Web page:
Whatever effort I am putting in the upbringing of my son, deep within there lies a sense of uncertainty and failure. How much of an effort I may put, my son will have limitations. So, when I put that level of effort at workplace, I am mentally prepared to not get the desired outcome. However, when I see results, and appreciation (even if very small) it is very satisfying. A balance seems to play in the world of special need, of not expecting result but feeling blessed at each small level of achievement. I recall when I won the biggest deal of my life (> $ 100 Mn), I was happy but hardly smiling (forget laughing) and my boss made that observation – “you don’t look very happy, you should be jumping right now”. Same boss was a bit puzzled when I had a straight face when we lost in a big, high-visibility competition and I took complete responsibility, though he knew that we failed as an organisation.
So, when the objective to excel is for self-actualization, what do you call that employee?
Growing up of a child is the most natural progression, but not in the case of special kids. Ever since my son is born, I have been in continuous state of longing for blessings – both at religious places and indulged in many charity /philanthropic activities. This has led me to a very Humane approach at work.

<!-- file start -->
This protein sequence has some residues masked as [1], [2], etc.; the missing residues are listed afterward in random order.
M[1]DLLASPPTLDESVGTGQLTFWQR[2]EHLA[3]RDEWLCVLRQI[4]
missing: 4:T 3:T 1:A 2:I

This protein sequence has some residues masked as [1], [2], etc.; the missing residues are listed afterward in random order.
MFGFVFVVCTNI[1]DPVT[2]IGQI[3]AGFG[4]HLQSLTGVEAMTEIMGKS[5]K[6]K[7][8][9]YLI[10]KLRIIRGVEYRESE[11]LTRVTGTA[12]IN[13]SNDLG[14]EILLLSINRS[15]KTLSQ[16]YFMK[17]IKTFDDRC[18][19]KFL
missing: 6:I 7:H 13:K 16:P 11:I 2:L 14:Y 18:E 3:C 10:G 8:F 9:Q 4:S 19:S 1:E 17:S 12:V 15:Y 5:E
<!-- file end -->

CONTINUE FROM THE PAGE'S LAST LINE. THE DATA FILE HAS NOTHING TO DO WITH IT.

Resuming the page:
It’s a big ruthless professional world out there – they say, ‘cutthroat competition’. Without going into details, have closely seen ruthlessness of many industry leaders. I consider myself also very competitive and many a times got feedback that I am a result oriented, task master but have always ensured I am not hurting feelings of others. Even if sometimes in the heat of moment, if I say something harsh, quickly make it a point to apologize when I calm down. Many professional experts may not agree to this trait, but I have a firm belief that growth at the cost of others tears and agony won’t last long. Also, a right balance of gratitude and apologies will help make some good relationships at work, and at the end of it, its all about people, isn’t it?
I used to be a very possessive person, but again my son has helped me changed that trait. I remember that feeling when I first came to know about condition of my son ‘’Hey God. Why me?” However, gradually that feeling got strengthened within me that the string of our life is held by a strong force and we hardly have any control. Now, I firmly believe that the CEO of the world is God and he has distributed projects among us in the form of ‘’Life’’. Like a project’ life-cycle, let’s do our bit with full dedication and then move on. This realization has made moving into and at the same time moving out of roles/projects/programs very easy for me.
I always kept my colleagues amazed with my career moves when despite success, I used to volunteer for new challenges and move on. Almost, everyone was surprised when I left my employer of 18 years, despite being successful there, but that’s what I have become – I detached nomad, striving for new challenges…….